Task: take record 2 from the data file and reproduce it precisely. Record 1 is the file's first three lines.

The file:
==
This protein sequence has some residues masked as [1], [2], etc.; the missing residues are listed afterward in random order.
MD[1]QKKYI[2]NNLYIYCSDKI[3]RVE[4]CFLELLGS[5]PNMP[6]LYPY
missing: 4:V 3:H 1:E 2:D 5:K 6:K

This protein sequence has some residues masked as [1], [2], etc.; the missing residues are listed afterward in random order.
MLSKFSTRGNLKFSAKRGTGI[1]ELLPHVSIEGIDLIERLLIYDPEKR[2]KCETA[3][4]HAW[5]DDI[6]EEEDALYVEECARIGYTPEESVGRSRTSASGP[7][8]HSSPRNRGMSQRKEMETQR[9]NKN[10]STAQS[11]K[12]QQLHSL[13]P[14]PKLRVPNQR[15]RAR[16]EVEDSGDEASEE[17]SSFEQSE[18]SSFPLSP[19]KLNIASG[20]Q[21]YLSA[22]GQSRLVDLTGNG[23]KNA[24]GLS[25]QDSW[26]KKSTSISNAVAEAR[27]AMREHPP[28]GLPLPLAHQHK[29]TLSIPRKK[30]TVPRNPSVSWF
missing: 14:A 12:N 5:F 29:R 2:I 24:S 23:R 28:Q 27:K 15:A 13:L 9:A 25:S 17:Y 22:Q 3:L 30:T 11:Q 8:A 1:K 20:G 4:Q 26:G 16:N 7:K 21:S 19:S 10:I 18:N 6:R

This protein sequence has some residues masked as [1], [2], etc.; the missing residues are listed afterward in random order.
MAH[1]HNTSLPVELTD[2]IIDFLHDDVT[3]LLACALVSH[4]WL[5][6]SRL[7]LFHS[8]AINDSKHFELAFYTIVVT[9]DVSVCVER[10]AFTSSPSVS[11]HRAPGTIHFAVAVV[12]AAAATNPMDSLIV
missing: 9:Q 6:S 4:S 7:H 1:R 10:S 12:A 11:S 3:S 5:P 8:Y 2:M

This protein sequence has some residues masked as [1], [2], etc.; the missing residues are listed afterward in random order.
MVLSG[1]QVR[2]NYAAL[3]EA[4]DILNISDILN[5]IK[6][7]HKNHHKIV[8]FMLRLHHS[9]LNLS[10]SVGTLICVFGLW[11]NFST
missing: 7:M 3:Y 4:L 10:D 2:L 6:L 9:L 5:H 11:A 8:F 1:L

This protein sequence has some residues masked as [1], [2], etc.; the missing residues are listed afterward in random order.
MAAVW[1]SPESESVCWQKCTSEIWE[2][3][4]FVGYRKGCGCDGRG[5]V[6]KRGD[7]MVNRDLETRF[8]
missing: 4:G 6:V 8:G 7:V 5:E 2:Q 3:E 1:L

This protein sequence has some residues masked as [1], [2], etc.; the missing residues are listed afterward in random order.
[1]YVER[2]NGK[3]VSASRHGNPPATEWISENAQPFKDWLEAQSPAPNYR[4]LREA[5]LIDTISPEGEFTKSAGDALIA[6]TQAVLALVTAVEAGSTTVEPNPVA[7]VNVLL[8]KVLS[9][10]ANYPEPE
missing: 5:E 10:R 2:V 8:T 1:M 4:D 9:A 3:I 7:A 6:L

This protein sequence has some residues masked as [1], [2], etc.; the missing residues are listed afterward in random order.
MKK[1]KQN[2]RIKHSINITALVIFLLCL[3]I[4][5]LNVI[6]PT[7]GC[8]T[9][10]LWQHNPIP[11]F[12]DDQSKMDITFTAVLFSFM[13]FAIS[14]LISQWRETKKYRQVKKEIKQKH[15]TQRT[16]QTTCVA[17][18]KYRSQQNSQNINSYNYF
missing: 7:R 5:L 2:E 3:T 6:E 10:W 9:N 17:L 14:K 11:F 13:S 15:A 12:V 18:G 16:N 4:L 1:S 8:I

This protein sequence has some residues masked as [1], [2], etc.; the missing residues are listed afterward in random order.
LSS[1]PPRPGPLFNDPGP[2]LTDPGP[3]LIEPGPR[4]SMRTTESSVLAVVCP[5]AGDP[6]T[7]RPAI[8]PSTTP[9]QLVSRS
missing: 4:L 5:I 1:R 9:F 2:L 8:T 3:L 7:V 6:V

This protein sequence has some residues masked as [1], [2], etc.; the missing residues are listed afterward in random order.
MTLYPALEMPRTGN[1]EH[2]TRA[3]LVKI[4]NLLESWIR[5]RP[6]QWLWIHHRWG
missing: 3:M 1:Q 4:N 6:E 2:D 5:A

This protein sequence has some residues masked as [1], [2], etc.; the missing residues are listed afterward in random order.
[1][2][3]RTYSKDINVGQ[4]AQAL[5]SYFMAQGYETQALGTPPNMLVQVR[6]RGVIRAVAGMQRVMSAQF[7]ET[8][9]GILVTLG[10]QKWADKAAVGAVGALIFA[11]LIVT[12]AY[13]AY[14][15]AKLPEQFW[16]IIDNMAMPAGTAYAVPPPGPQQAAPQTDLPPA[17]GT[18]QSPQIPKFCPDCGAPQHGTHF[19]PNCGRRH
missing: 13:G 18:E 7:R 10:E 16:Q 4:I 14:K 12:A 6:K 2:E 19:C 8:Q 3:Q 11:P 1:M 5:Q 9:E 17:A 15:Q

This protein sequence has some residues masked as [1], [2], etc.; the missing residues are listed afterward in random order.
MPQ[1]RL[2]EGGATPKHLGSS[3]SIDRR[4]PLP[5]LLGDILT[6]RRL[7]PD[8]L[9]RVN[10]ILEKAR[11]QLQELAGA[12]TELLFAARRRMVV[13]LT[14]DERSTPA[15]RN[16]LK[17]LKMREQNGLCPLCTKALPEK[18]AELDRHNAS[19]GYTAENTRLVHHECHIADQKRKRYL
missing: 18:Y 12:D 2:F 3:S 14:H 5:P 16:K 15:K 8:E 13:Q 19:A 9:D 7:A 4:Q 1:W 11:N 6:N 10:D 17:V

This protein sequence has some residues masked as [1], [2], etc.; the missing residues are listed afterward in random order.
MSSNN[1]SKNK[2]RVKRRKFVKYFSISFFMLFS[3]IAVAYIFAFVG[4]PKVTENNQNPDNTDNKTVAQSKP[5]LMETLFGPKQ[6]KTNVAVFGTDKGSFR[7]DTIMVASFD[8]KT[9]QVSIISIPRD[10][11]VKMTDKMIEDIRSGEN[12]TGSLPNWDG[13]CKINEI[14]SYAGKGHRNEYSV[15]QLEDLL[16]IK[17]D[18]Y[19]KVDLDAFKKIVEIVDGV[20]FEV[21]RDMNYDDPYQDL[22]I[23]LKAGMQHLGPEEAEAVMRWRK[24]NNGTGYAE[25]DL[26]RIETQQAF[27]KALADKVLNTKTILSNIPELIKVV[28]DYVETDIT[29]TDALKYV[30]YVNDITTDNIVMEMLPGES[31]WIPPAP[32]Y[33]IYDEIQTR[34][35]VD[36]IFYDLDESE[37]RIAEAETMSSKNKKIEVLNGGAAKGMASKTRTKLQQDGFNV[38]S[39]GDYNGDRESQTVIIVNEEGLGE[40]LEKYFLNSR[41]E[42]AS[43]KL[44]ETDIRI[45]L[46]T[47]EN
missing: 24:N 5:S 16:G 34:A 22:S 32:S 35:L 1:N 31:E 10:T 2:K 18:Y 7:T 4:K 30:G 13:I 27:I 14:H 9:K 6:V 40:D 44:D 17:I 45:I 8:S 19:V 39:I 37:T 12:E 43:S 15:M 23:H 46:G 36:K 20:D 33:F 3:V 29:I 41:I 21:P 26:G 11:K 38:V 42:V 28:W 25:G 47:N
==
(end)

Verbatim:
This protein sequence has some residues masked as [1], [2], etc.; the missing residues are listed afterward in random order.
MLSKFSTRGNLKFSAKRGTGI[1]ELLPHVSIEGIDLIERLLIYDPEKR[2]KCETA[3][4]HAW[5]DDI[6]EEEDALYVEECARIGYTPEESVGRSRTSASGP[7][8]HSSPRNRGMSQRKEMETQR[9]NKN[10]STAQS[11]K[12]QQLHSL[13]P[14]PKLRVPNQR[15]RAR[16]EVEDSGDEASEE[17]SSFEQSE[18]SSFPLSP[19]KLNIASG[20]Q[21]YLSA[22]GQSRLVDLTGNG[23]KNA[24]GLS[25]QDSW[26]KKSTSISNAVAEAR[27]AMREHPP[28]GLPLPLAHQHK[29]TLSIPRKK[30]TVPRNPSVSWF
missing: 14:A 12:N 5:F 29:R 2:I 24:S 23:R 28:Q 27:K 15:A 13:L 9:A 25:S 17:Y 22:Q 3:L 30:T 11:Q 8:A 1:K 20:G 4:Q 26:G 16:N 7:K 21:S 19:S 10:I 18:N 6:R